I came in the living room the other night after working on my writing and found the three of them in the living room watching a Netflix movie: Night at the Museum. My husband, clad in his usual boxers, had his hand down his pants. I have questioned this intention many times – quite curious as to why this is such a comfortable position – but he grunts and waves me away, telling me to stop asking him outrageous questions. My gaze flicked to my little ones. Both boys were in their matching CARS chairs in front of the tv. Both had their hands resting on their penises, with a large bag of Goldfish in the center.

I just shook my head and walked out.

Words still escape me.

Boys. The p’s. And yet, their minds still fascinate me – their simplicity in life makes me envious. I already feel sorry for my future daughters in law when Joshie shrugs and states, “It’s ok!” to an important issue.

Still, I learn something about the opposite sex every day, especially in my role as mom and wife. I use all of it in my writing to try and create varied, interested and flawed characters with hearts of gold beyond the hard exterior.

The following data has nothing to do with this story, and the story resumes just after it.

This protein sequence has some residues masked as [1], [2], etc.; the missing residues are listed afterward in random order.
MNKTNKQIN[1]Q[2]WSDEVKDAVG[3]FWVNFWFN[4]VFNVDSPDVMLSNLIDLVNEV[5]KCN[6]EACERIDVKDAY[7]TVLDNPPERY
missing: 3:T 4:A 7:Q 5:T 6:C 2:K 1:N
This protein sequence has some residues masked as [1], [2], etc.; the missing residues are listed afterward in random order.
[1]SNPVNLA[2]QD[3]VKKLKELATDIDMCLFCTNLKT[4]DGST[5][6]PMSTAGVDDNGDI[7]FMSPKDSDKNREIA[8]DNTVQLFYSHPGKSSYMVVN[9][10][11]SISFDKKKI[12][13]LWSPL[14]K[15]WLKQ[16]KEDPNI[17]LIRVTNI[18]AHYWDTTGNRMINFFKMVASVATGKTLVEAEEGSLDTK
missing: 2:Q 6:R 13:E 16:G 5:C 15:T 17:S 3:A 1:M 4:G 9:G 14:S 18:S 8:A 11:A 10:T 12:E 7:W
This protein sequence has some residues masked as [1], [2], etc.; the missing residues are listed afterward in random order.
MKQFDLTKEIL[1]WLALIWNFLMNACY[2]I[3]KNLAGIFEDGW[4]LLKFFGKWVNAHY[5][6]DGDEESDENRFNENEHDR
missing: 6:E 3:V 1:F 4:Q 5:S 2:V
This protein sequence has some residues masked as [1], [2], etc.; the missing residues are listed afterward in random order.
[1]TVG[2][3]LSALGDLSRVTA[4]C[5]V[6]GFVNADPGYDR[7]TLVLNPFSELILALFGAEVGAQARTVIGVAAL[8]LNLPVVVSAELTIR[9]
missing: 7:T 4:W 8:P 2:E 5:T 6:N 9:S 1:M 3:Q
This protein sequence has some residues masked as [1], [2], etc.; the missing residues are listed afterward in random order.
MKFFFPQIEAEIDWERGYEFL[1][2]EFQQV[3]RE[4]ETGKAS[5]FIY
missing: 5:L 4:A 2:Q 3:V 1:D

Life is never boring in my house.

I wouldn’t have it any other way.


Oh, those lying eyes, as the Eagles would sing. Have had some run ins lately with the old sin, which started me thinking.  Everyone lies. I love when prospective mates haul out the whole honesty card and hold it up proudly for the big 10 score points. Personally, I think honesty is a bit overrated.

Take my kids, for example.  I have been quite interested lately in the social and natural aspect of lying. My kids certainly have not been taught to lie, and they have been socialized well by society and their parents to know lying is bad. I call it fibbing in my house because it seems more kid friendly. I noticed the beginning during potty training, even before they could speak. As the smell of a poopy diaper hit my nostrils, I would march over to one of them and ask, “Did you go potty in your diaper?”